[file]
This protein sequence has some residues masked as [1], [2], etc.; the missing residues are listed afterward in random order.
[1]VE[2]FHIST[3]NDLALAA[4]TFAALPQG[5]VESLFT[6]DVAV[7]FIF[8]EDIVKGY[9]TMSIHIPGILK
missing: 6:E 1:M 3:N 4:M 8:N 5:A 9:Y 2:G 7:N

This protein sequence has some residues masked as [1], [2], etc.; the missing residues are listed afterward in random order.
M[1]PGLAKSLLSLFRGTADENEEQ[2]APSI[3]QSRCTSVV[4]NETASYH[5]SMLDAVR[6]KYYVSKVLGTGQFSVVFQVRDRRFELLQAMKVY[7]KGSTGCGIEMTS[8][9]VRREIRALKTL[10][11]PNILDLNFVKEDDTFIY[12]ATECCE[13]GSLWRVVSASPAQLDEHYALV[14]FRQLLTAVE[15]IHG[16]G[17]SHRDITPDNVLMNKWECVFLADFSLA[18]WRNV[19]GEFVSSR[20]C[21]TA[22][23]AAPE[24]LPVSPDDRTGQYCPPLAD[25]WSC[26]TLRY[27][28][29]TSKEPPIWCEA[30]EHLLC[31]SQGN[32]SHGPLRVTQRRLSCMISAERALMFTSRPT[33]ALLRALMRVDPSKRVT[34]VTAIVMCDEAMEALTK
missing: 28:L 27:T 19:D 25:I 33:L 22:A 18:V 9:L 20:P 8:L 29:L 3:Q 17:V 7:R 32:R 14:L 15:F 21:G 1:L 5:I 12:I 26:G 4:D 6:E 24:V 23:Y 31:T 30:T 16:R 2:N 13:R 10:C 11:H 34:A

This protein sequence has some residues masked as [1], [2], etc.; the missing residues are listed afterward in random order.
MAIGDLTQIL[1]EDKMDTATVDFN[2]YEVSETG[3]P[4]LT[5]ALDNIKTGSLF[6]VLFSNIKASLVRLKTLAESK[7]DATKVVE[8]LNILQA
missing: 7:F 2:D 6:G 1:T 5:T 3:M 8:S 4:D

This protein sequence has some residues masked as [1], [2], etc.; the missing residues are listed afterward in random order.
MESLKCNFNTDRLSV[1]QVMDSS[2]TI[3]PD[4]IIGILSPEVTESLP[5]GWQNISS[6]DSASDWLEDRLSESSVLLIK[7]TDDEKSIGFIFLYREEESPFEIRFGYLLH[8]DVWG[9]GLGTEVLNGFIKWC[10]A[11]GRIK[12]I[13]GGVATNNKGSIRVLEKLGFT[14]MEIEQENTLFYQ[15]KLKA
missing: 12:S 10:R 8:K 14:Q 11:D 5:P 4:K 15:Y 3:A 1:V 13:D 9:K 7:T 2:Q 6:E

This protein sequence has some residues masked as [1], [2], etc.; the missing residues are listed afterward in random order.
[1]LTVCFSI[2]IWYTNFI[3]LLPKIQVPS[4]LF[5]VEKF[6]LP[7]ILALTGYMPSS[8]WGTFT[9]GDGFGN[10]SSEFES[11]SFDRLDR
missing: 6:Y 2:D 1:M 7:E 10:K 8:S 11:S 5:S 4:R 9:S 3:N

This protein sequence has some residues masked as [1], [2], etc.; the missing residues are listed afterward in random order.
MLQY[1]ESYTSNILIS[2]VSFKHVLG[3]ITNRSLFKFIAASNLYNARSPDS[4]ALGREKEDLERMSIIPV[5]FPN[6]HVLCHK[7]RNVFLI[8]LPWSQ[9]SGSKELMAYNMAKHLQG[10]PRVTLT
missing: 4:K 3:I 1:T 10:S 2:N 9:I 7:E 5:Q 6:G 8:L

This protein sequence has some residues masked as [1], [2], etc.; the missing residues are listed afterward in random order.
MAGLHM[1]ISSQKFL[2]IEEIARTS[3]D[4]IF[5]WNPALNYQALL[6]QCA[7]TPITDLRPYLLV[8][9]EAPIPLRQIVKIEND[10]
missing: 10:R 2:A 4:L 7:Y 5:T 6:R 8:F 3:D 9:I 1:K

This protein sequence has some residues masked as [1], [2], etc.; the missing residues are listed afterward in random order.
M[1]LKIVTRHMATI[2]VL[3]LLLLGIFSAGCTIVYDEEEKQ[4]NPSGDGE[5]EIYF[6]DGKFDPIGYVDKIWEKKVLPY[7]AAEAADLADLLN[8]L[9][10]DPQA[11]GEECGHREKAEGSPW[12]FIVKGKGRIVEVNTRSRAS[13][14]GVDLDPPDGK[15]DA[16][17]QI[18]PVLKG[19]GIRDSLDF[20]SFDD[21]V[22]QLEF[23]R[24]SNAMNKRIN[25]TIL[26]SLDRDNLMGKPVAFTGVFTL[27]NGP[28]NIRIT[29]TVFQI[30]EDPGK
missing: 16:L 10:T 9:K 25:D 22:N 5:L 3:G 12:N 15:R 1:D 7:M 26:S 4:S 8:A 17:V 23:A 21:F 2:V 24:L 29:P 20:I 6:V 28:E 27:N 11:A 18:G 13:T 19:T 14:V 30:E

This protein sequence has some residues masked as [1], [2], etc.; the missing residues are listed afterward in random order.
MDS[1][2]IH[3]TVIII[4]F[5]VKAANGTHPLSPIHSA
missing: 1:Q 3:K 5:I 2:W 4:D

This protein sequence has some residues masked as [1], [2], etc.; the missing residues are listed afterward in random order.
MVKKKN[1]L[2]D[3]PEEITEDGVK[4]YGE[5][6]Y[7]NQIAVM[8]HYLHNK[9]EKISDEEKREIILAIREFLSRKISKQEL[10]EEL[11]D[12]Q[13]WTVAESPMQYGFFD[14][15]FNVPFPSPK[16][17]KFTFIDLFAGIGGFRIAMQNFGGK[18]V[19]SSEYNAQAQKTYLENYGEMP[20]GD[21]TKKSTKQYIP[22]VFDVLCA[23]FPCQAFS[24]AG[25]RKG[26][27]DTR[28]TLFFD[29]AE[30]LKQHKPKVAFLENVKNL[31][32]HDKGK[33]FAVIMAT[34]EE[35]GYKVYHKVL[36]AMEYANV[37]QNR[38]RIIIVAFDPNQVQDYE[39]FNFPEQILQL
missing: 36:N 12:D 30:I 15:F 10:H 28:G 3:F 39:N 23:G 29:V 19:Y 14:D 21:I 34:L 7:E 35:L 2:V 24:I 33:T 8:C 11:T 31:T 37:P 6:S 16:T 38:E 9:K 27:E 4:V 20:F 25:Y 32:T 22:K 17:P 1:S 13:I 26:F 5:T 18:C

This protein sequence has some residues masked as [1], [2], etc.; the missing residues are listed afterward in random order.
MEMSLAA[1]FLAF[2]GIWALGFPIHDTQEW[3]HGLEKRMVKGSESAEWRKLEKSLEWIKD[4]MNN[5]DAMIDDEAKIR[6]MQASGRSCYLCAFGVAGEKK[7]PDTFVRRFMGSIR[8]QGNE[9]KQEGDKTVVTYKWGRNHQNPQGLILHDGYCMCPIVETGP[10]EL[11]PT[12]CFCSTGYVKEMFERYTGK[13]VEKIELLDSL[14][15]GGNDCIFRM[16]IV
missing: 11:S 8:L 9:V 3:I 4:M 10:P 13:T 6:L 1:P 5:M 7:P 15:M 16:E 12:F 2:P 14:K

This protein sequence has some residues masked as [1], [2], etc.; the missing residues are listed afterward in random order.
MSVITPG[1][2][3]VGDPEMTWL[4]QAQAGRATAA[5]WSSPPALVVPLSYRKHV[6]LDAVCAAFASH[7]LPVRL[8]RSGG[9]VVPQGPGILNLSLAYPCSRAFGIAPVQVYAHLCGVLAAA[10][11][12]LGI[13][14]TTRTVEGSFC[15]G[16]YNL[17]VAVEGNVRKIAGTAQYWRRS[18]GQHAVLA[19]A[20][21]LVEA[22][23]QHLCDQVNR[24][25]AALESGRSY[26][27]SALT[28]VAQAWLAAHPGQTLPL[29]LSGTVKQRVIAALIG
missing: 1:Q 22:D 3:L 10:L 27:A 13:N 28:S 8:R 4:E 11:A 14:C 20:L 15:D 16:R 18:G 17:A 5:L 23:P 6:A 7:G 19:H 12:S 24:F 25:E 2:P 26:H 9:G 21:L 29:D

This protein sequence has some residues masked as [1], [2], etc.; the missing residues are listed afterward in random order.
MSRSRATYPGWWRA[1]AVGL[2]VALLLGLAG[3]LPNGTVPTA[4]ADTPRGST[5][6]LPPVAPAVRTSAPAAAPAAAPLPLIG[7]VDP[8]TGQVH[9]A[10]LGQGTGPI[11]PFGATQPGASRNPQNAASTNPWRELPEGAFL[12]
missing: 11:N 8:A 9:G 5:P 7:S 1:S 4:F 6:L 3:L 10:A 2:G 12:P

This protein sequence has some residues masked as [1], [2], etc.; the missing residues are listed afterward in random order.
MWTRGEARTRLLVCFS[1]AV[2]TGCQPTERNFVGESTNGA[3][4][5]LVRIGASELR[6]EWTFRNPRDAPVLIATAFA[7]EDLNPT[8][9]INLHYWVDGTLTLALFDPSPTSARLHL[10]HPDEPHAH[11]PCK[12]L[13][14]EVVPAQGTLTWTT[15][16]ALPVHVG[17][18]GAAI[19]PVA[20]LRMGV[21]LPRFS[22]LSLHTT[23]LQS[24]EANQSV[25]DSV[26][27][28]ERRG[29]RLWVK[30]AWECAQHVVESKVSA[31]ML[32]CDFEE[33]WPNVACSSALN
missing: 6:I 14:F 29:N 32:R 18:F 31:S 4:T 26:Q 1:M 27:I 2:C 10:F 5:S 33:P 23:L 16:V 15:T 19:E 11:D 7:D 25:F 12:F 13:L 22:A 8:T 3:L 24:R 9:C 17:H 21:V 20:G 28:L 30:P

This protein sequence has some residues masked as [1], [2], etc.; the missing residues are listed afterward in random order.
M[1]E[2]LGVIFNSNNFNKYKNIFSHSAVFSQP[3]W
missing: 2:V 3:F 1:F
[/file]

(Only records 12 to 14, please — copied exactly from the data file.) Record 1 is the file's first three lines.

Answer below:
This protein sequence has some residues masked as [1], [2], etc.; the missing residues are listed afterward in random order.
MSVITPG[1][2][3]VGDPEMTWL[4]QAQAGRATAA[5]WSSPPALVVPLSYRKHV[6]LDAVCAAFASH[7]LPVRL[8]RSGG[9]VVPQGPGILNLSLAYPCSRAFGIAPVQVYAHLCGVLAAA[10][11][12]LGI[13][14]TTRTVEGSFC[15]G[16]YNL[17]VAVEGNVRKIAGTAQYWRRS[18]GQHAVLA[19]A[20][21]LVEA[22][23]QHLCDQVNR[24][25]AALESGRSY[26][27]SALT[28]VAQAWLAAHPGQTLPL[29]LSGTVKQRVIAALIG
missing: 1:Q 22:D 3:L 10:L 27:A 13:N 28:S 8:R 4:E 11:A 14:C 20:L 15:D 16:R 18:G 17:A 5:L 23:P 6:A 7:G 19:H 12:S 24:F 25:E 2:P 26:H 9:G 21:L 29:D

This protein sequence has some residues masked as [1], [2], etc.; the missing residues are listed afterward in random order.
MSRSRATYPGWWRA[1]AVGL[2]VALLLGLAG[3]LPNGTVPTA[4]ADTPRGST[5][6]LPPVAPAVRTSAPAAAPAAAPLPLIG[7]VDP[8]TGQVH[9]A[10]LGQGTGPI[11]PFGATQPGASRNPQNAASTNPWRELPEGAFL[12]
missing: 11:N 8:A 9:G 5:P 7:S 1:S 4:F 6:L 3:L 10:A 2:G 12:P

This protein sequence has some residues masked as [1], [2], etc.; the missing residues are listed afterward in random order.
MWTRGEARTRLLVCFS[1]AV[2]TGCQPTERNFVGESTNGA[3][4][5]LVRIGASELR[6]EWTFRNPRDAPVLIATAFA[7]EDLNPT[8][9]INLHYWVDGTLTLALFDPSPTSARLHL[10]HPDEPHAH[11]PCK[12]L[13][14]EVVPAQGTLTWTT[15][16]ALPVHVG[17][18]GAAI[19]PVA[20]LRMGV[21]LPRFS[22]LSLHTT[23]LQS[24]EANQSV[25]DSV[26][27][28]ERRG[29]RLWVK[30]AWECAQHVVESKVSA[31]ML[32]CDFEE[33]WPNVACSSALN
missing: 6:I 14:F 29:N 32:R 18:F 31:S 4:T 26:Q 1:M 27:I 2:C 10:F 5:S 33:P 23:L 16:V 15:T 19:E 11:D 7:D 25:F 12:F 13:L 22:A 8:T 3:L 24:R 9:C 17:H 21:V 20:G 28:L 30:P